More excerpts from my upcoming book, The New Polymath due in June. The book celebrates innovations of all kinds including those around The United Football League – yes the one which had its first season last year
The UFL announced today an expansion into the city of Omaha in the football fanatic state of Nebraska.
“Welcome to the United Football League (UFL), a new professional league Hambrecht founded with plenty of technological pedigree. Hambrecht’s first firm, Hambrecht & Quist, took many a tech company public since it was founded in 1968. He is a legend in Silicon Valley. Tim Armstrong, ex-Google and now CEO of AOL, is another founder of the league. Mark Cuban, another technology billionaire, broadcasts UFL games on his network, HDNet. From game one, the new league has technology the NFL took decades to introduce.”
“The UFL has instant replay in its games, the first-down yellowline on TV, and skycams that show the game from different angles. It has video on demand and other ancillary content on its Web site. It blogs and is on Twitter and Facebook. The games are broadcast in high-definition on Versus (a sports network) and HDNet networks.”
“Today, we take some of this football technology—like the yellow line—for granted. That feature, by itself, takes plenty of computing power to adjust the camera’s constant movements as it zooms and tilts. The computers must be able to distinguish between grass, on which the line should be painted, and everything else (players, referees, the ball), on which it should not.”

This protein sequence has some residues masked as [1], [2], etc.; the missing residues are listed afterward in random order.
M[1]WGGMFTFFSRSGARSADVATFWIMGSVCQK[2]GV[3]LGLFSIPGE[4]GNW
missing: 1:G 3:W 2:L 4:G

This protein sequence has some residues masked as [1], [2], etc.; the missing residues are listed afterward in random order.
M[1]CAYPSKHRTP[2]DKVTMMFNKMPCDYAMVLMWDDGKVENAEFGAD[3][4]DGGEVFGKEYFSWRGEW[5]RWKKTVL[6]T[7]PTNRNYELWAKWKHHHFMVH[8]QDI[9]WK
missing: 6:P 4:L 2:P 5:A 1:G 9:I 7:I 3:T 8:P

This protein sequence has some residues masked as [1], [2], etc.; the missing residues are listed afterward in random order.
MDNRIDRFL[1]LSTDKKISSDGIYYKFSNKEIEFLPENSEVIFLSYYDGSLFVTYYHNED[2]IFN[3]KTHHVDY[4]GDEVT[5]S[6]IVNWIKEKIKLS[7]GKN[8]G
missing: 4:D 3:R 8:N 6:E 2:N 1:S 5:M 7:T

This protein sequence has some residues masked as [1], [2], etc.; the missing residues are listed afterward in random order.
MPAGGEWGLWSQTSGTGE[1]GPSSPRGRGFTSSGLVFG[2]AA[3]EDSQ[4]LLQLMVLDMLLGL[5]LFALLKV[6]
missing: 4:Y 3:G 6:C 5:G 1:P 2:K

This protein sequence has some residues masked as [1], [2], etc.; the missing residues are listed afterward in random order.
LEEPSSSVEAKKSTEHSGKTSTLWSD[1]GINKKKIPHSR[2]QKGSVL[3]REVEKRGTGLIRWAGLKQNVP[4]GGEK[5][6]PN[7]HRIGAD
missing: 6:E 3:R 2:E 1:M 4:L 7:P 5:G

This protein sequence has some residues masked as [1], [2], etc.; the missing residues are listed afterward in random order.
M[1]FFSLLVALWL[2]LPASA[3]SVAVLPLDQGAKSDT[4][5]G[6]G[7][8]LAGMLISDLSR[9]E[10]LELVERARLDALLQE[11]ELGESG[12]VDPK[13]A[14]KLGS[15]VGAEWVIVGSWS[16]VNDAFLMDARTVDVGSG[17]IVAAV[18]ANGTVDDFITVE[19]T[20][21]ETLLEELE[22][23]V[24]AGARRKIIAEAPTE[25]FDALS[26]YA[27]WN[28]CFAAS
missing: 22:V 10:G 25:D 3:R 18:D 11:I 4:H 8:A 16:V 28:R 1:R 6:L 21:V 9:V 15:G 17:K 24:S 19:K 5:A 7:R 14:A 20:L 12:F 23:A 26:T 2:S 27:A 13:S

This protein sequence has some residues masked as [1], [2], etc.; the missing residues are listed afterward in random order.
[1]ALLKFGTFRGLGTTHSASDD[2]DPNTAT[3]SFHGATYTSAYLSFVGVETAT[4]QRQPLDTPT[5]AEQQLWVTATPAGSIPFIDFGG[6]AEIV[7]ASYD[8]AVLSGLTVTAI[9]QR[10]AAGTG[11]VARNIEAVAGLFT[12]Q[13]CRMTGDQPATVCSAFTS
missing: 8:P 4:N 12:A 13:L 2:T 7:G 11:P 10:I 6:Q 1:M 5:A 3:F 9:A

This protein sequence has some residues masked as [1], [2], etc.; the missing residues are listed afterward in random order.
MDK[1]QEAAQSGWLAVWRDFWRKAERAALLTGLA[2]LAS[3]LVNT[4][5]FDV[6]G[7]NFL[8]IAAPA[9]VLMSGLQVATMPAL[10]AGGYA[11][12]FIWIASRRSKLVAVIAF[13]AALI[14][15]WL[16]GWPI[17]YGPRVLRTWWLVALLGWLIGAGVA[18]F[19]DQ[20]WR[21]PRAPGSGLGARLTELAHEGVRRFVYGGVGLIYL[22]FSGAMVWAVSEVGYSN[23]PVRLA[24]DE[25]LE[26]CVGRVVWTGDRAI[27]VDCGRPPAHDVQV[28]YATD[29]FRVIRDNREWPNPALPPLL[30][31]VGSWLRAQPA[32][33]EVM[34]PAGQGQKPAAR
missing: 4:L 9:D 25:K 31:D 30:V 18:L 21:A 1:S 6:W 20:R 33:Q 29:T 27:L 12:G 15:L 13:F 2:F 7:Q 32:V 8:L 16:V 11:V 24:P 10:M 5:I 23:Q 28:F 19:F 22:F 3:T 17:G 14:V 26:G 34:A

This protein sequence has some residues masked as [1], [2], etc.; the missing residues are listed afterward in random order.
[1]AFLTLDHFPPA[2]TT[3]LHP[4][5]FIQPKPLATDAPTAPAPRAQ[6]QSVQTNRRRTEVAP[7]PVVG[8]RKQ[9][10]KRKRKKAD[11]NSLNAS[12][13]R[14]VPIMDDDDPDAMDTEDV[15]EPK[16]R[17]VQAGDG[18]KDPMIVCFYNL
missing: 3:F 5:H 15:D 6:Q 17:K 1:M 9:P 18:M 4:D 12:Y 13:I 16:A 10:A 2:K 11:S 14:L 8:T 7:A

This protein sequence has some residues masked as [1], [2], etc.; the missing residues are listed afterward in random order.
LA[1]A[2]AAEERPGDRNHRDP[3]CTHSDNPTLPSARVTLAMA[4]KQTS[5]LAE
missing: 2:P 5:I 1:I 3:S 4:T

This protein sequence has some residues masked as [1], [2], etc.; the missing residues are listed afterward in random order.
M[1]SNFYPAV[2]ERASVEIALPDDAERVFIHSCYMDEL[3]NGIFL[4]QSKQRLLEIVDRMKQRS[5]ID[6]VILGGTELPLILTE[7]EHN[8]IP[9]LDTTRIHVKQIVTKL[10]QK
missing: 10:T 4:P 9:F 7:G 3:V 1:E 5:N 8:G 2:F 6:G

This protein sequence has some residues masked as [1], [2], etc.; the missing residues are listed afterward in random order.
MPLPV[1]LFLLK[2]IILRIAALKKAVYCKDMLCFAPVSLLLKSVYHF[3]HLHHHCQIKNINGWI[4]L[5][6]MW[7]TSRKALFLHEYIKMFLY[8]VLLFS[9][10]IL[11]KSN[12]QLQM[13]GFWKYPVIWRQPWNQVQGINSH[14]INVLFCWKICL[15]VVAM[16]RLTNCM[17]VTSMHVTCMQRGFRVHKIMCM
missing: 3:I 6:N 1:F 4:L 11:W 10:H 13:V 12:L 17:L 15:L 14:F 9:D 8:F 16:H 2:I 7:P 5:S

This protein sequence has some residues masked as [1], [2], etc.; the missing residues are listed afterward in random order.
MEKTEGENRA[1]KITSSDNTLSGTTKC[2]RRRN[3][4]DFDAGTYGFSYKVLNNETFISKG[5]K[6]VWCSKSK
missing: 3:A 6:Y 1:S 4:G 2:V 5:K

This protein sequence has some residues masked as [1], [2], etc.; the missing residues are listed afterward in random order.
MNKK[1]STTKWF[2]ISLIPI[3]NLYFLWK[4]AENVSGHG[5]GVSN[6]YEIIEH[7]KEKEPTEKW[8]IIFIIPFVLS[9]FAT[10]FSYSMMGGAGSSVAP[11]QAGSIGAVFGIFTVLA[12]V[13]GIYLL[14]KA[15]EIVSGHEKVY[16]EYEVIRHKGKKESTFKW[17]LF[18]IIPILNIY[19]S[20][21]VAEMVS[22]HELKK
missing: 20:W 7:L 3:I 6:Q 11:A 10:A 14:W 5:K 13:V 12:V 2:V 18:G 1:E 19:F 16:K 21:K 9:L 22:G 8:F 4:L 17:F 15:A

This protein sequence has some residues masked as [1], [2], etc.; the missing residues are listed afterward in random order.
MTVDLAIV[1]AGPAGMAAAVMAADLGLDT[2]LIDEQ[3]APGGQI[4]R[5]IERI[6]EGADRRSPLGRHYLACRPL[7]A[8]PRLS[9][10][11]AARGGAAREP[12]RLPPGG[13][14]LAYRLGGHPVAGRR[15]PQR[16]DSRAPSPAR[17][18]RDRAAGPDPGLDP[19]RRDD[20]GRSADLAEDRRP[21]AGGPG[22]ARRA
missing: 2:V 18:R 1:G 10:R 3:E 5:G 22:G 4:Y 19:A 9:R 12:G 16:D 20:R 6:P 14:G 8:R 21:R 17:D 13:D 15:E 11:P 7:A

“Clinton Wu is the assistant to the commissioner. He played football at Princeton, but it is clear he did not skip his computer science classes. Wu describes some of the technology the UFL is tinkering with:
- A GPS chip inside the football. Fans would enjoy tracking the velocity and trajectory of the thrown ball. Referees would get more precise measurements for first downs and ball spotting.
- Impact sensors in helmets and shoulder pads. Fans could see an impact meter on the broadcasts that would measure the forces of each hit. Also, on the medical side, concussive hits could be cataloged and studied further.
- Brain-computer-interface technology from NeuroSky to measure brain wave activity. Fans would enjoy seeing a meter on the big screen showing the “nerves” of a kicker as he anxiously sets up for a game winning field goal as the clock counts down.”